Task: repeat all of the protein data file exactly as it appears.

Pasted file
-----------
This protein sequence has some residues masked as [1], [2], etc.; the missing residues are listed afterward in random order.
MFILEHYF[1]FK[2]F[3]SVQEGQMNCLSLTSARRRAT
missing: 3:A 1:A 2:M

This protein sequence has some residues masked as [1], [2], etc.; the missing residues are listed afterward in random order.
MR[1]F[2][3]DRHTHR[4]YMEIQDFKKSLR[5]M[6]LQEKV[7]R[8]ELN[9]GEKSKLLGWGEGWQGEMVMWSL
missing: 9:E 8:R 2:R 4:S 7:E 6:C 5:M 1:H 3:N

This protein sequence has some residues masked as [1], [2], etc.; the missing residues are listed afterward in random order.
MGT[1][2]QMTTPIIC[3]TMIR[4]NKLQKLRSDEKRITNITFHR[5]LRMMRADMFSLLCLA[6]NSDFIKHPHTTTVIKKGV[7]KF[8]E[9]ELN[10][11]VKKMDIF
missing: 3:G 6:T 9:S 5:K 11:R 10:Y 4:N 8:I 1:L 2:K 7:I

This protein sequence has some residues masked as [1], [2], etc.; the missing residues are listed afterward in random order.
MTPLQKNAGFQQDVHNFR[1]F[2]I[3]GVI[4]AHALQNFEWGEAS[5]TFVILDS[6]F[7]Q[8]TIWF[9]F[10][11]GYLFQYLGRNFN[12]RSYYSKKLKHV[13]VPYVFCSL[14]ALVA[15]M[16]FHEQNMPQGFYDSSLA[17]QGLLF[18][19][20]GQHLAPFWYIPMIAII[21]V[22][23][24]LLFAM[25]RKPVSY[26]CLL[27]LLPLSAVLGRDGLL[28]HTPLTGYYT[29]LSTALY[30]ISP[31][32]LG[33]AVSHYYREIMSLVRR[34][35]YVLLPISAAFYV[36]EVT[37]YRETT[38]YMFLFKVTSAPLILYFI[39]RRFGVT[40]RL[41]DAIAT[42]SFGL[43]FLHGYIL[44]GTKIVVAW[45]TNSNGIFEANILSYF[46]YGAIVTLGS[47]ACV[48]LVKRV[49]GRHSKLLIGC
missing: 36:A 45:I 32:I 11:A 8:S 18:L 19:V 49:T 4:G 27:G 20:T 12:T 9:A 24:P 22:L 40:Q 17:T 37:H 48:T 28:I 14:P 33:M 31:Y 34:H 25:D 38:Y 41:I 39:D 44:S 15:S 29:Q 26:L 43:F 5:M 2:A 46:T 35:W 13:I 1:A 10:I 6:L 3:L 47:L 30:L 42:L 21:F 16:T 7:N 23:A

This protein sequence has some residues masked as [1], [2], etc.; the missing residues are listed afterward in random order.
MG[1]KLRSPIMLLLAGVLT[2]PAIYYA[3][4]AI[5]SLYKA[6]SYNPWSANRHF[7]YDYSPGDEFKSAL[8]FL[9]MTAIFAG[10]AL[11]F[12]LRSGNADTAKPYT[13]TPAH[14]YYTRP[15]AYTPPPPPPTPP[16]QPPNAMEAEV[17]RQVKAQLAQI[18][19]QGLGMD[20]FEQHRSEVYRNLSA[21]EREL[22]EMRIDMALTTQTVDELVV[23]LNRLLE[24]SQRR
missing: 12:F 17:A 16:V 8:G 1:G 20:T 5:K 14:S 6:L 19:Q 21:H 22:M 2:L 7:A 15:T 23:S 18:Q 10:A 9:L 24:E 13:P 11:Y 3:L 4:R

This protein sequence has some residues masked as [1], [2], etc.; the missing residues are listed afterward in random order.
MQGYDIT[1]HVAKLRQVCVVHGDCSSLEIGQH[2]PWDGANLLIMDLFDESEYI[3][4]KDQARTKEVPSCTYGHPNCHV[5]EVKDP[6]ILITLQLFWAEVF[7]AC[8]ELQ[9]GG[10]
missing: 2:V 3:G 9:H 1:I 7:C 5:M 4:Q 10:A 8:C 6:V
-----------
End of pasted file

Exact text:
This protein sequence has some residues masked as [1], [2], etc.; the missing residues are listed afterward in random order.
MFILEHYF[1]FK[2]F[3]SVQEGQMNCLSLTSARRRAT
missing: 3:A 1:A 2:M

This protein sequence has some residues masked as [1], [2], etc.; the missing residues are listed afterward in random order.
MR[1]F[2][3]DRHTHR[4]YMEIQDFKKSLR[5]M[6]LQEKV[7]R[8]ELN[9]GEKSKLLGWGEGWQGEMVMWSL
missing: 9:E 8:R 2:R 4:S 7:E 6:C 5:M 1:H 3:N

This protein sequence has some residues masked as [1], [2], etc.; the missing residues are listed afterward in random order.
MGT[1][2]QMTTPIIC[3]TMIR[4]NKLQKLRSDEKRITNITFHR[5]LRMMRADMFSLLCLA[6]NSDFIKHPHTTTVIKKGV[7]KF[8]E[9]ELN[10][11]VKKMDIF
missing: 3:G 6:T 9:S 5:K 11:R 10:Y 4:N 8:I 1:L 2:K 7:I

This protein sequence has some residues masked as [1], [2], etc.; the missing residues are listed afterward in random order.
MTPLQKNAGFQQDVHNFR[1]F[2]I[3]GVI[4]AHALQNFEWGEAS[5]TFVILDS[6]F[7]Q[8]TIWF[9]F[10][11]GYLFQYLGRNFN[12]RSYYSKKLKHV[13]VPYVFCSL[14]ALVA[15]M[16]FHEQNMPQGFYDSSLA[17]QGLLF[18][19][20]GQHLAPFWYIPMIAII[21]V[22][23][24]LLFAM[25]RKPVSY[26]CLL[27]LLPLSAVLGRDGLL[28]HTPLTGYYT[29]LSTALY[30]ISP[31][32]LG[33]AVSHYYREIMSLVRR[34][35]YVLLPISAAFYV[36]EVT[37]YRETT[38]YMFLFKVTSAPLILYFI[39]RRFGVT[40]RL[41]DAIAT[42]SFGL[43]FLHGYIL[44]GTKIVVAW[45]TNSNGIFEANILSYF[46]YGAIVTLGS[47]ACV[48]LVKRV[49]GRHSKLLIGC
missing: 36:A 45:I 32:I 11:A 8:S 18:L 19:V 49:T 4:G 27:G 20:T 12:T 9:A 24:P 22:L 40:Q 17:T 37:H 48:T 28:I 14:P 33:M 31:Y 34:H 25:D 38:Y 41:I 39:D 44:S 15:S 29:Q 26:L 43:F 5:M 2:A 46:T 35:W 13:I 1:A 10:I 6:L 3:L 47:L 30:L 42:L 21:F 16:T 7:N 23:A

This protein sequence has some residues masked as [1], [2], etc.; the missing residues are listed afterward in random order.
MG[1]KLRSPIMLLLAGVLT[2]PAIYYA[3][4]AI[5]SLYKA[6]SYNPWSANRHF[7]YDYSPGDEFKSAL[8]FL[9]MTAIFAG[10]AL[11]F[12]LRSGNADTAKPYT[13]TPAH[14]YYTRP[15]AYTPPPPPPTPP[16]QPPNAMEAEV[17]RQVKAQLAQI[18][19]QGLGMD[20]FEQHRSEVYRNLSA[21]EREL[22]EMRIDMALTTQTVDELVV[23]LNRLLE[24]SQRR
missing: 12:F 17:A 16:V 8:G 1:G 20:T 5:K 14:S 6:L 19:Q 21:H 22:M 2:L 7:A 15:T 23:S 18:Q 10:A 9:L 24:E 13:P 11:Y 3:L 4:R

This protein sequence has some residues masked as [1], [2], etc.; the missing residues are listed afterward in random order.
MQGYDIT[1]HVAKLRQVCVVHGDCSSLEIGQH[2]PWDGANLLIMDLFDESEYI[3][4]KDQARTKEVPSCTYGHPNCHV[5]EVKDP[6]ILITLQLFWAEVF[7]AC[8]ELQ[9]GG[10]
missing: 2:V 3:G 9:H 1:I 7:C 5:M 4:Q 10:A 8:C 6:V